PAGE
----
And yet lest the above read as an outright rejection of Emmys narratives, this was nonetheless a night that reinforced how the swirling subjectivity of industry awards can transform such that objective consensus emerges. Fitting given the night’s controversial spoiler-laden montage of series finales—which would’ve been harmless with fewer climactic moments chosen in editing—this was a night where two actors had their last chance to win an Emmy for a role that will define their career. And whereas Parks and Recreation’s Amy Poehler had her chance swept away by the HBO tide, Mad Men’s Jon Hamm emerged victorious, winning his first Emmy—and the first acting Emmy for any actor on the AMC series, inconceivably—and earning a standing ovation in the process.

Screen Shot 2015-09-21 at 12.20.32 AMTechnically, that win inspires just as many questions. Had the tape system and limited voting pools held an often-reprehensible character back in previous years? Did all those HBO-happy voters feel about The Newsroom the way I felt about The Newsroom? And yet those questions don’t matter as much when the victory feels just, as was also the case when Viola Davis—the clear standout of the uneven How To Get Away With Murder—took to the stage after winning Lead Actress in a Drama Series and spoke eloquently and righteously about the struggle facing actresses of color when you don’t see people like you standing on that stage winning Emmys. It doesn’t matter if this new voting system was responsible for Davis’ win, because it was both a deserving performance—although there’s that subjectivity again—and because it represents a small step toward addressing the Academy’s longstanding struggle with diversity.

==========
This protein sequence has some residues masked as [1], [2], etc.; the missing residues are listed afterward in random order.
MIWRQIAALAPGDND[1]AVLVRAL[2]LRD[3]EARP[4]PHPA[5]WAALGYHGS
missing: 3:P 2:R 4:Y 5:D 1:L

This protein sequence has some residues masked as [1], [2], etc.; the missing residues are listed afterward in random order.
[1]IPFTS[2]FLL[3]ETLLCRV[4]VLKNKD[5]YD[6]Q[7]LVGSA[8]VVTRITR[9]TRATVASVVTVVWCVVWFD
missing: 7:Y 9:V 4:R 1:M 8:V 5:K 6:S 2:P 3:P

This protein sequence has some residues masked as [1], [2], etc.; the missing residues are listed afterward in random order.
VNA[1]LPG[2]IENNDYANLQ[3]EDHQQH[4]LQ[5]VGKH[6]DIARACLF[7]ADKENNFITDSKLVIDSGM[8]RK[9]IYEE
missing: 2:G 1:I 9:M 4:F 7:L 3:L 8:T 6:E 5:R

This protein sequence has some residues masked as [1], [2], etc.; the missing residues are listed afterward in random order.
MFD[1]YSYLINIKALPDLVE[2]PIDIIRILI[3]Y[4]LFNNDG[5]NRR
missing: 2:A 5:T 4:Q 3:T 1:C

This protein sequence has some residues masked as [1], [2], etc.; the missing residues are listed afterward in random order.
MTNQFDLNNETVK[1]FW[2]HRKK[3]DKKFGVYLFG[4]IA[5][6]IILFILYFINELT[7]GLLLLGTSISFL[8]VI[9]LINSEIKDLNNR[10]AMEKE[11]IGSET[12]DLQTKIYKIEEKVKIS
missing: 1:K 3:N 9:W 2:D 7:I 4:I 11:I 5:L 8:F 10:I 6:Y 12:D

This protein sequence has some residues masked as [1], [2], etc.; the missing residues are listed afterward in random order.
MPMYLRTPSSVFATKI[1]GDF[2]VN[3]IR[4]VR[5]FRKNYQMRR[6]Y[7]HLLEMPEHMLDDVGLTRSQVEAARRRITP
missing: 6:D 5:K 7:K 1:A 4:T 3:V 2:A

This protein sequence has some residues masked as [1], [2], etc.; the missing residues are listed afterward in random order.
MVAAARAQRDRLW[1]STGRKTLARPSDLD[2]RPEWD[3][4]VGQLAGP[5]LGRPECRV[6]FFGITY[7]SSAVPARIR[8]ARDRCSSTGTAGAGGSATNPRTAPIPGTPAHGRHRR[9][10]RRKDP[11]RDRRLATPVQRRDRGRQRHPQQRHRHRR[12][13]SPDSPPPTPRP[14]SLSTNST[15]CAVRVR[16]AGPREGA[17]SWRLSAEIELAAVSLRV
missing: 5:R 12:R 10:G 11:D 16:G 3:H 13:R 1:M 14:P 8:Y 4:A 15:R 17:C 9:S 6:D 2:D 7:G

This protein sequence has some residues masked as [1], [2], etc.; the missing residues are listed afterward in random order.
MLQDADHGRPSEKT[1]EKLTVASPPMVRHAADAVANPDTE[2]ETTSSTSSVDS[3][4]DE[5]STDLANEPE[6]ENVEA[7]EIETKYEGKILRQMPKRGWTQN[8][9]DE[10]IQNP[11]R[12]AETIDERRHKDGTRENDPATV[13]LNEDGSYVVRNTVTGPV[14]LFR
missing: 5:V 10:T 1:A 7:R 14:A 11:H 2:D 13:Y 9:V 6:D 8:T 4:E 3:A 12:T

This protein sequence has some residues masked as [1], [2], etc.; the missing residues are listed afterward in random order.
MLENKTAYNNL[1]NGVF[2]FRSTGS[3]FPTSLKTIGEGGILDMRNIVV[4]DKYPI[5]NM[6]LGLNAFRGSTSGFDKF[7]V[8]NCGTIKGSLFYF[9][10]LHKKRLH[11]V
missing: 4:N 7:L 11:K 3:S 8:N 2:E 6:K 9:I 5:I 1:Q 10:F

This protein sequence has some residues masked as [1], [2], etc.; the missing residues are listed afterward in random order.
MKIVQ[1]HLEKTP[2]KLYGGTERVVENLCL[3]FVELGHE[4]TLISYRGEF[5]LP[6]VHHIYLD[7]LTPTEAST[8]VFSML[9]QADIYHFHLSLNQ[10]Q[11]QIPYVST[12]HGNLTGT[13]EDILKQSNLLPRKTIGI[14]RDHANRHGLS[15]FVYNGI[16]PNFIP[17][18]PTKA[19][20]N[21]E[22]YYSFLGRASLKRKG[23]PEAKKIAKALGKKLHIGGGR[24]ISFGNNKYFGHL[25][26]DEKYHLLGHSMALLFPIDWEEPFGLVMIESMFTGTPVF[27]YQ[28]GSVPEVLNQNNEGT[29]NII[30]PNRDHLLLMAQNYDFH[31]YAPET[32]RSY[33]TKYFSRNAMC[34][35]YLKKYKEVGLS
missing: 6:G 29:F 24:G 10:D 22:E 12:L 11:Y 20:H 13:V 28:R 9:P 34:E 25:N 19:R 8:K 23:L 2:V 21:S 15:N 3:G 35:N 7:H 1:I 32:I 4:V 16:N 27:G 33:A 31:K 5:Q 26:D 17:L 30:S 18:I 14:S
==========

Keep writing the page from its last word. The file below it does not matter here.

You could argue that “it doesn’t matter” describes the whole evening, and not just the various procedures that preceded it: it is very possible to overstate the importance of the Emmy Awards, as HBO publicity will helpfully—if deservedly—demonstrate over the next 24-72 hours. But Davis’ win stands out as an example of an Emmys moment that unquestionably matters, and pushes a deeper consideration into not simply who wins Emmys, but how they win them, and how that remains an area where greater work in diversity and representation can and should be explored by the Television Academy. And perhaps here we can make a distinction, then: it may be impossible to safely predict the Emmys, but it’s very possible to investigate that process with a critical eye, one that hopefully with move beyond procedures to the politics that underlie them in the years that follow.